There are a number of problems here.
First of all, the result of a list comprehension is a list, so you're calling
Data.Vector.map on a list, which won't work. And the
x inside the comprehension is a
Vector, which is another type mismatch. Either use a list instead of a Vector (along with
Prelude.map) or convert the list to a
Vector (in which case you can't use a list comprehension).
Secondly, ignoring the list/
[i !! 2 | i <- x] will give you a list containing only the elements at position 2 from each sub-list. Using your example, the comprehension would yield
["12", "34"]. Then when you map
read over it, you'll get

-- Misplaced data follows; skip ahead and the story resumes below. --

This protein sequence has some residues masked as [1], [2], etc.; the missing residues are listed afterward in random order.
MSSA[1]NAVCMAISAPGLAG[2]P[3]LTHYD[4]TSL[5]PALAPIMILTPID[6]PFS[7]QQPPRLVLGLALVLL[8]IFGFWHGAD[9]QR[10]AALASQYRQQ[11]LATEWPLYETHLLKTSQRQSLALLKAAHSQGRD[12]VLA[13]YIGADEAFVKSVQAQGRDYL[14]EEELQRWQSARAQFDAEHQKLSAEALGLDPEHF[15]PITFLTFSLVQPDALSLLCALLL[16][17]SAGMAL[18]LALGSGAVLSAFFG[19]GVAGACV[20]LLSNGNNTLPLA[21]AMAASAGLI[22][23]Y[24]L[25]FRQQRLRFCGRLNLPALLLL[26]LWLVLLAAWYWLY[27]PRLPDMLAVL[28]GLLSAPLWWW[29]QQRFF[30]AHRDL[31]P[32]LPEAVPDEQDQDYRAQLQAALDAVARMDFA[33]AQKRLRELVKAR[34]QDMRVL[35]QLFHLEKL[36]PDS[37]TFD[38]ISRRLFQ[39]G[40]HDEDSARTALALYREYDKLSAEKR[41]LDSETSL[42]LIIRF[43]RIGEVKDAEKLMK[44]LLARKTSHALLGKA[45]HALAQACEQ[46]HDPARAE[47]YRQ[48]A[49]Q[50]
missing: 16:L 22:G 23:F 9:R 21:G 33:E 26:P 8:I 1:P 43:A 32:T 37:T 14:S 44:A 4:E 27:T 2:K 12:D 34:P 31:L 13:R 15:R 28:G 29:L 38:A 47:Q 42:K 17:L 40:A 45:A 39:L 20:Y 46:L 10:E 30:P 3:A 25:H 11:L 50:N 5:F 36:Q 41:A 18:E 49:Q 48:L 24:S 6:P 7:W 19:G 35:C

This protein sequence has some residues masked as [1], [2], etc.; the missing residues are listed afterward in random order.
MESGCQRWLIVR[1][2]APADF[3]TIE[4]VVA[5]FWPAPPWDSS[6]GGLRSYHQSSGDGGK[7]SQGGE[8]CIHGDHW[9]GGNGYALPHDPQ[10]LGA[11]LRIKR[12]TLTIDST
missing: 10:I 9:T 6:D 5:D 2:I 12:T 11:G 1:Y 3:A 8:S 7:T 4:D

[12, 34], rather than the output you're shooting for.
Finally, the output you're wanting to see is not valid for lists or for
Vectors in Haskell. Both types of container must be homogeneous, i.e. they cannot contain values of more than one type. A
[Int] cannot contain
Strings, nor can a
Ints, but your desired output contains both. There are ways you can get around this using existential types, but chances are there's a better solution for your underlying problem than to try to build heterogeneous collections.
Edit: You edited the last part of your post to use tuples, so the above paragraph no longer applies. The first two problems I mentioned still exist, though.
If you start with a list of 4-tuples (
[(String, String, String, String)]), you can get what you want like this:
> let x = [("a", "b", "12", "d"), ("e", "f", "34", "g")]
> map (\(a, b, c, d) -> (a, b, read c :: Int, d)) x
[("a", "b", 12, "d"), ("e", "f", 34, "g")]